• the pleasures and displeasures of cinematic intermediality: an exploration of specific moods, sensations and feelings or “incongruous affects” (Plantinga) communicated/generated through intermediality;
  • the uncanniness of intermediality (an idea carried over from our previous workshop launching our research project – see further suggestions about this topic here);
  • imagination, empathy, memory/postmemory and intermediality; the representability and affective accessibility of traumatic experiences through intermediality;
  • sensitizing through intermediality: addressing key issues of reality (e.g. ecological, social-humanitarian, political crises, etc.); ethical stance and critical thought emerging through “affective intermediality”;
  • “the distribution of the sensible” (Rancière) reflected through intermediality;
  • the gendered gaze and “touch” in intermedial art;
  • affective intermediality in the digital age (e.g. in computer games, in immersive/interactive uses of digital media/platforms/applications, etc.);
  • affective dispositifs (arrangements, milieus) in art installations using moving images/expanded cinema and connecting multiple arts;
  • presentations of practice as research approaches and curatorial practice bringing into spotlight an “affective intermediality” in the arts.


JØRGEN BRUHN, Professor of Comparative Literature at the Linnæus University, Sweden. He is currently leading the Linnæus University Center for Intermedial and Multimodal Studies in Växjö. His main research areas are literary theory, intermediality/media studies, and environmental humanities. His most important publications include the monograph, The Intermediality of Narrative Literature. Medialities Matter (Palgrave Macmillan, 2016), Cinema Between Media. An Intermedial Approach (co-authored with Anne Gjelsvik, Edinburgh UP, 2018), Intermedial Ecocriticism. The Climate Crisis through Art and Media (co-authored with Niklas Salmose, Lexington Books, forthcoming in 2023), Intermedial Studies. An Introduction to Meaning across Media (co-edited with Beate Schirrmacher, Routledge, 2022), Multispecies Storytelling in Intermedial Practices (co-edited with Ida Bencke, Punctum Books, 2022), Palgrave Handbook of Intermedial Studies (co-editor and author, forthcoming in 2023). He is the editor of Palgrave Studies of Intermediality book series.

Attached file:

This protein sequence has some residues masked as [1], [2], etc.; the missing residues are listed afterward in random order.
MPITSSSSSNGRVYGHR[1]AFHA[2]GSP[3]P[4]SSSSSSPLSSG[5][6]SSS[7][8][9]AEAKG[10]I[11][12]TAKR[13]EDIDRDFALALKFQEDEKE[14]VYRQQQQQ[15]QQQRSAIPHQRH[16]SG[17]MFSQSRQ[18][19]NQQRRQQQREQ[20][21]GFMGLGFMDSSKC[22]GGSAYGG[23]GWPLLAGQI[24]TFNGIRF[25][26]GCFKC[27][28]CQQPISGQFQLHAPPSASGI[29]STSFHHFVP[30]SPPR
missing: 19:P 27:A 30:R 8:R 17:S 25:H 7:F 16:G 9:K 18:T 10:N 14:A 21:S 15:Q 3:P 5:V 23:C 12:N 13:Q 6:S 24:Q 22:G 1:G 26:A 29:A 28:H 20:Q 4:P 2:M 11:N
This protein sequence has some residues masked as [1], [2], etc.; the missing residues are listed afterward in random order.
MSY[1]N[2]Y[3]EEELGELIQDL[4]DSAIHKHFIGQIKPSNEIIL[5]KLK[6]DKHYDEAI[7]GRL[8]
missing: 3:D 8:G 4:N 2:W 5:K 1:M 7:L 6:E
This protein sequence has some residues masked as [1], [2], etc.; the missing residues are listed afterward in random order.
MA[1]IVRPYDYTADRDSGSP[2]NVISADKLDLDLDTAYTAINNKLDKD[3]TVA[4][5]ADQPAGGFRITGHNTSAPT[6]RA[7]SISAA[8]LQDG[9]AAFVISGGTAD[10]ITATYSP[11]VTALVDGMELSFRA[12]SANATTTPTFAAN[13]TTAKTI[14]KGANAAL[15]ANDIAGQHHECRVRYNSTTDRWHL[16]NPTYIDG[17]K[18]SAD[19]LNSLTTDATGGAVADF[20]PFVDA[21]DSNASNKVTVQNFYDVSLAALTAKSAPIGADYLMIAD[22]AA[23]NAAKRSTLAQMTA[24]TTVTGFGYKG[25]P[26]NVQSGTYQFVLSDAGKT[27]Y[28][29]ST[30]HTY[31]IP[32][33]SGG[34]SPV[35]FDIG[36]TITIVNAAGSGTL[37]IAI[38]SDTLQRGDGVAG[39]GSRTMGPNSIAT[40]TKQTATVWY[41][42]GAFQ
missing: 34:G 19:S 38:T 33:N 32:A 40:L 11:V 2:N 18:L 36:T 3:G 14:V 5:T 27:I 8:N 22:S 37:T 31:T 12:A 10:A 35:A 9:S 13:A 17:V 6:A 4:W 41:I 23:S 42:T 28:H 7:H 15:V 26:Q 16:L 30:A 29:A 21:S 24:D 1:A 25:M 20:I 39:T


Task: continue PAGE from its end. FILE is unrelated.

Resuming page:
JULIAN HANICH, Associate Professor of Film Studies at the University of Groningen, Netherlands. His research focuses on film aesthetics, cinematic emotions, film and imagination, film phenomenology, and the collective cinema experience. He is the author of the monographs: The Audience Effect: On the Collective Cinema Experience (Edinburgh University Press, 2017), Cinematic Emotion in Horror Films and Thrillers: The Aesthetic Paradox of Pleasurable Fear (Routledge, 2012) and Friedrich Wilhelm Murnau: City Girl (Edition Text+Kritik, 2022). He co-edited The Structures of the Film Experience by Jean-Pierre Meunier: Historical Assessments and Phenomenological Expansions (with Daniel Fairfax, Amsterdam University Press, 2019), a special issue of Studia Phaenomenologica on ‘Film and Phenomenology’ (with Christian Ferencz-Flatz, 2016), What Film Is Good For: On the Values of Spectatorship (with Martin Rossouw, University of California Press, forthcoming).